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Dragonfly Eyes...

China demands cuts to translated Chinese novel being published in German


Link Here25th October 2020
Full story: China International Censors...China pressures other countries into censorship
Dragonfly Eyes is a novel written by Cao Wenxuan, a well-known Chinese author of children's and young adult books. The book was licensed for translation into German, but the original Chinese publisher was not happy with the translation and is demanding small cuts and edits to show Chinese characters in the book in a better light.

The Chinese publisher told Nora Frisch, the German publisher of the translation, to take the book off the market pending edits.

Dragonfly Eyes tells the story of a French woman married to a Shanghai entrepreneur. During the Cultural Revolution in the 1960s, the woman - by then a grandmother -- is accused of being a spy. She is captured by the Red Guards paramilitary movement, who shave off her hair and parade her through the streets. When infighting breaks out between various factions, she is able to escape.

The corrections which the Chinese publisher demanded from Frisch concerned a few passages in the last chapter. In the original version, the French woman asks one of the Red Guards, an 18-year-old girl, to lend her a scarf so she can cover her head. In the revised version, it's the girl who offers the scarf to the old woman.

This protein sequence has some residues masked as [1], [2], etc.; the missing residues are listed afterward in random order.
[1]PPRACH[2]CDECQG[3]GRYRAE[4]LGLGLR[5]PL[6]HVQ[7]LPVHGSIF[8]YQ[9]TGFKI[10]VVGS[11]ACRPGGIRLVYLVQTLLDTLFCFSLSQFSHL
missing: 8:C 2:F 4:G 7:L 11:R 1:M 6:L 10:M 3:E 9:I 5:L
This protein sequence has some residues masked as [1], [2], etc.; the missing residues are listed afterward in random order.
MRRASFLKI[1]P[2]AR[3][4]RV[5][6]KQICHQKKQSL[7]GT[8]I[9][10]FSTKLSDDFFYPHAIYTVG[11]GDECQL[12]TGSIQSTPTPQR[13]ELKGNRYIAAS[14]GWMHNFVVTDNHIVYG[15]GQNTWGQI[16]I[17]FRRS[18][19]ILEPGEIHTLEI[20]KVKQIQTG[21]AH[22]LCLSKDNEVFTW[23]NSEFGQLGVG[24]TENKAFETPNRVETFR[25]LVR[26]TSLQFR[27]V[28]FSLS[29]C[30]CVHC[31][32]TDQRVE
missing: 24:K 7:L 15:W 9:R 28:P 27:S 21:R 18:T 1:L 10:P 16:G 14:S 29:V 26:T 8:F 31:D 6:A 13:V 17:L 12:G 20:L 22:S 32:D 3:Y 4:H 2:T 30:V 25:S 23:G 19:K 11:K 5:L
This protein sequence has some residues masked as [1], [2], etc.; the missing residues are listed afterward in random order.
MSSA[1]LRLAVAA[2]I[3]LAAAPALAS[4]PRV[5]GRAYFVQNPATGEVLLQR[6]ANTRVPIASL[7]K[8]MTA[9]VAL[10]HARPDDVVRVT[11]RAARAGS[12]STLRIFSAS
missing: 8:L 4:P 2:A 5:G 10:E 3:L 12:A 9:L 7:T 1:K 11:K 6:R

As Chinese authorities have begun paying more attention to how China is perceived abroad in recent years, censorship has increased. President Xi Jinping has repeatedly stressed that he expects Chinese media and publishers to contribute to the country's soft power by telling China's story well.

The impact of this policy recently became apparent in Germany, when Thalia, a large chain of bookstores, suddenly designated an unusual amount of shelf space to Chinese literature in some of its stores. Clients quickly noticed that the shelves lacked any literature critical of the Communist Party. Instead, speeches by Xi Jinping were front and center.

Thalia later admitted that the display had been curated by China Book Trading, a German subsidiary of China International Publishing Group, which is owned by the ruling Communist Party.

 

 

The e-Commerce Directive...

The EU's next round of strangulation of European internet businesses via red tape and censorship


Link Here23rd October 2020
Full story: Internet Censorship in EU...EU introduces swathes of internet censorship law

The European Union has made the first step towards a significant overhaul of its core platform regulation, the e-Commerce Directive .

In order to inspire the European Commission, which is currently preparing a proposal for a Digital Services Act Package , the EU Parliament has voted on three related Reports ( IMCO , JURI , and LIBE reports), which address the legal responsibilities of platforms regarding user content, include measures to keep users safe online, and set out special rules for very large platforms that dominate users' lives.

Clear EFF's Footprint